Obama held talks with Hu on the sidelines of the summit and said he had been "blunt" with him on the issue of North Korea.
"My hope is that President Hu will recognise as well that this is an example of Pyongyang going over the line," he said.
International investigators concluded last month that North Korea torpedoed the warship near the tense Korean sea border on March 26.
North Korea denied the allegation and has warned any punishment would trigger war.
'A bad habit'
China, which is Pyongyang's main international ally, has so far remained non-committal on the issue, prompting Obama to say that shying away from the harsh facts about North Korea's behaviour was "a bad habit we need to break".
Obama said he wanted the UN Security Council to produce a "crystal-clear acknowledgment" of the North's alleged action, which would require the co-operation of veto-wielding member China.
Separately, Naoto Kan, Japan's new prime minister, said in Toronto that he encouraged Hu to join world leaders in condemning the North's alleged sinking of the Cheonan.
At a meeting of the Group of Eight which preceded the G20 talks, leaders of the industrialised nations condemned Pyongyang for the attack.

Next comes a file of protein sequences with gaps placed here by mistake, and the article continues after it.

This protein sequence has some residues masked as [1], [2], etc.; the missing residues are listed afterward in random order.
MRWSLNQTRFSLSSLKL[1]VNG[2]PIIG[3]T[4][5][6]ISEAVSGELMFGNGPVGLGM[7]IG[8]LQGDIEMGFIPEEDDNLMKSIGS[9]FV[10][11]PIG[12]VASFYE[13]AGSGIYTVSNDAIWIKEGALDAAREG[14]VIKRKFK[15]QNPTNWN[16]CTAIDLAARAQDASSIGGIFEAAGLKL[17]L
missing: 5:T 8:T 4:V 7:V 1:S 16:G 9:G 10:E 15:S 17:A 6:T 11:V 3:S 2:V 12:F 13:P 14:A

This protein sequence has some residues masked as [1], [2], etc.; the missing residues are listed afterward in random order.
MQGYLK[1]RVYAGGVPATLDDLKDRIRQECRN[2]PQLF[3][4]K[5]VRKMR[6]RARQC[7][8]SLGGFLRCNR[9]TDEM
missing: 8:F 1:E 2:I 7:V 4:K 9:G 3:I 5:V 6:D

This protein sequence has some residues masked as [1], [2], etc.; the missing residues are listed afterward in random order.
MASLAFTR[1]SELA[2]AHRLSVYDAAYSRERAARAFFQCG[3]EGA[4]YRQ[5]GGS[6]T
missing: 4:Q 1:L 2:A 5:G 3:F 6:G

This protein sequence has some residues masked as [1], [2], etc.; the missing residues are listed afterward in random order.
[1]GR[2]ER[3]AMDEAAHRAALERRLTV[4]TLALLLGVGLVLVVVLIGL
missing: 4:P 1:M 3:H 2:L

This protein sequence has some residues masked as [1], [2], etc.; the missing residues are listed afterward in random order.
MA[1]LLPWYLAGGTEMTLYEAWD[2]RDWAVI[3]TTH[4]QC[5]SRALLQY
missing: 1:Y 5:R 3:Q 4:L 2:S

The leaders also criticised North Korea over its nuclear programme.
Kan said the G8 condemnation issued over the weekend would "have a major bearing" on discussions at the UN.
South Korea has already referred the ship sinking to the Security Council, which could adopt a resolution condemning the North or issue a less stringent presidential statement.
Obama, who met Lee Myung-Bak, the South Korean president, on the sidelines of the G20 summit, said it was "absolutely critical that the international community rally behind him and send a clear message to North Korea that this kind of behaviour is unacceptable".
Beijing is a close ally of Pyongyang, providing the impoverished nation with an economic lifeline, and has been reluctant to endorse a UN condemnation over the ship sinking, saying it wants to assess the evidence for itself.
Al Jazeera's Melissa Chan, reporting from Beijing, said the Chinese were trying to stall on backing any formal criticism of its ally, fearing the potential fallout of streams of North Korean refugees pouring over its border if the North Korean government falls apart.
It was also not clear how much influence Beijing really had over Pyongyang, she said.
North Korea, for its part, said on Monday that it must bolster its nuclear capability to cope with "hostile" US policy.
"The recent disturbing development on the Korean Peninsula underscores the need for [North Korea] to bolster its nuclear deterrent in a newly developed way to cope with the US persistent hostile policy toward [the North] and military threat toward it," the North's foreign ministry said, just hours after Obama's comments.
The statement was carried by the official Korean Central News Agency.